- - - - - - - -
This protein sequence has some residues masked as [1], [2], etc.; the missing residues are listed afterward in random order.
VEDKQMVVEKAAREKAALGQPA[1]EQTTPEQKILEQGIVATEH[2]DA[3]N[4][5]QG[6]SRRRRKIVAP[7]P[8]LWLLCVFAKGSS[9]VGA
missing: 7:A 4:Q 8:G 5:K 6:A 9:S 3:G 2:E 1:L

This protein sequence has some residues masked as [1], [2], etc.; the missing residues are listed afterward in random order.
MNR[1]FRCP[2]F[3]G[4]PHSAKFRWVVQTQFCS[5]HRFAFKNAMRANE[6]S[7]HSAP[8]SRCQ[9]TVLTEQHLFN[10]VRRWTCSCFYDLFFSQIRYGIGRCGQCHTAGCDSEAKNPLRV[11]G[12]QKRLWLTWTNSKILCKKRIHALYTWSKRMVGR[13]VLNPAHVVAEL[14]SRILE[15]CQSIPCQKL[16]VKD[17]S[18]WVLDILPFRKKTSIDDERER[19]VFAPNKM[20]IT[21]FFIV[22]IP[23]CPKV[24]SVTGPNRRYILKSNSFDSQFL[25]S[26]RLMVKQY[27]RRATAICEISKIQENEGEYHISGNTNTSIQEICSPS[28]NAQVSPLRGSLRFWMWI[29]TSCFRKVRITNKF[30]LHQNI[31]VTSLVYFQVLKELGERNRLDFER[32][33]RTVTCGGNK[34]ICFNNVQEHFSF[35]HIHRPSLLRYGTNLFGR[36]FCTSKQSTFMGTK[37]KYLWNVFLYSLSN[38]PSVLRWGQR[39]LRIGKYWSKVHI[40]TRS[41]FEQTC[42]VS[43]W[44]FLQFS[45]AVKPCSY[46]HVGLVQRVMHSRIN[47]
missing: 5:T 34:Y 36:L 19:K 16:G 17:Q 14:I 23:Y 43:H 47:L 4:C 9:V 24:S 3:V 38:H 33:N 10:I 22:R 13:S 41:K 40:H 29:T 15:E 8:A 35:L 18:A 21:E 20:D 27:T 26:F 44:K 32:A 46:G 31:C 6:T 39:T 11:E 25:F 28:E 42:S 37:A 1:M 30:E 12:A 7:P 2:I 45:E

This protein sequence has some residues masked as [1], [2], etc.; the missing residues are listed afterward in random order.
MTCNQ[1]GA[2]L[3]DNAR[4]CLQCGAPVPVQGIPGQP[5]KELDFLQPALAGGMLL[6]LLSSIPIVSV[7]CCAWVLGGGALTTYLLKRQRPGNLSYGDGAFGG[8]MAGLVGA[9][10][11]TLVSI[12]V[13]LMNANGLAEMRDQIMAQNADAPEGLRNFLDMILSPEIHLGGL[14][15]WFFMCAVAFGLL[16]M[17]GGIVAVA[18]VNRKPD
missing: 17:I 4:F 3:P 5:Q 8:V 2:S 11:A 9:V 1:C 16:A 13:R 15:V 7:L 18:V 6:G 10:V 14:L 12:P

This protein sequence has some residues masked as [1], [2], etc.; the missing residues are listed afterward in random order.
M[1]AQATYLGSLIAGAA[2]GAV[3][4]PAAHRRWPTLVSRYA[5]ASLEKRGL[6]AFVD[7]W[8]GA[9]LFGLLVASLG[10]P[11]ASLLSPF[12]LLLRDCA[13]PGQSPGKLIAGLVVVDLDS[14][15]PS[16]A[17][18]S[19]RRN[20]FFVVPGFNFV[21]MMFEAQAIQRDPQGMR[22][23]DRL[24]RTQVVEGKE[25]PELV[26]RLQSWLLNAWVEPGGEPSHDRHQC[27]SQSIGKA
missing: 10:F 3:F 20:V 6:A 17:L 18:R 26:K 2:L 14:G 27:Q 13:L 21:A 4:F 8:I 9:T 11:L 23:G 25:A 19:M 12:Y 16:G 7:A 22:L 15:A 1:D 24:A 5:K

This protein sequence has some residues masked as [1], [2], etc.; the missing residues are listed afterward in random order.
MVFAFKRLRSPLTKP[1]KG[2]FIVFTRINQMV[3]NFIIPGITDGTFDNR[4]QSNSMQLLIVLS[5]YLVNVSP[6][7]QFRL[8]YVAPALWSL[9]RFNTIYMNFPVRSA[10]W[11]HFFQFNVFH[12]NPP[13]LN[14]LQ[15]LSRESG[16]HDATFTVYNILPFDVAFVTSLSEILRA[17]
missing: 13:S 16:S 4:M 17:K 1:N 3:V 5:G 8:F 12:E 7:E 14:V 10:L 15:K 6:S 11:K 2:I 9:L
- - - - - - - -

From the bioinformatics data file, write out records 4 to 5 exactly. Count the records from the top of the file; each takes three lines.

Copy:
This protein sequence has some residues masked as [1], [2], etc.; the missing residues are listed afterward in random order.
M[1]AQATYLGSLIAGAA[2]GAV[3][4]PAAHRRWPTLVSRYA[5]ASLEKRGL[6]AFVD[7]W[8]GA[9]LFGLLVASLG[10]P[11]ASLLSPF[12]LLLRDCA[13]PGQSPGKLIAGLVVVDLDS[14][15]PS[16]A[17][18]S[19]RRN[20]FFVVPGFNFV[21]MMFEAQAIQRDPQGMR[22][23]DRL[24]RTQVVEGKE[25]PELV[26]RLQSWLLNAWVEPGGEPSHDRHQC[27]SQSIGKA
missing: 10:F 3:F 20:V 6:A 17:L 18:R 26:K 2:L 14:G 27:Q 13:L 21:A 4:F 8:I 9:T 11:L 23:G 25:A 19:M 12:Y 16:G 7:A 22:L 15:A 1:D 24:A 5:K

This protein sequence has some residues masked as [1], [2], etc.; the missing residues are listed afterward in random order.
MVFAFKRLRSPLTKP[1]KG[2]FIVFTRINQMV[3]NFIIPGITDGTFDNR[4]QSNSMQLLIVLS[5]YLVNVSP[6][7]QFRL[8]YVAPALWSL[9]RFNTIYMNFPVRSA[10]W[11]HFFQFNVFH[12]NPP[13]LN[14]LQ[15]LSRESG[16]HDATFTVYNILPFDVAFVTSLSEILRA[17]
missing: 13:S 16:S 4:M 17:K 1:N 3:V 5:G 8:F 12:E 7:E 14:V 10:L 15:K 6:S 11:K 2:I 9:L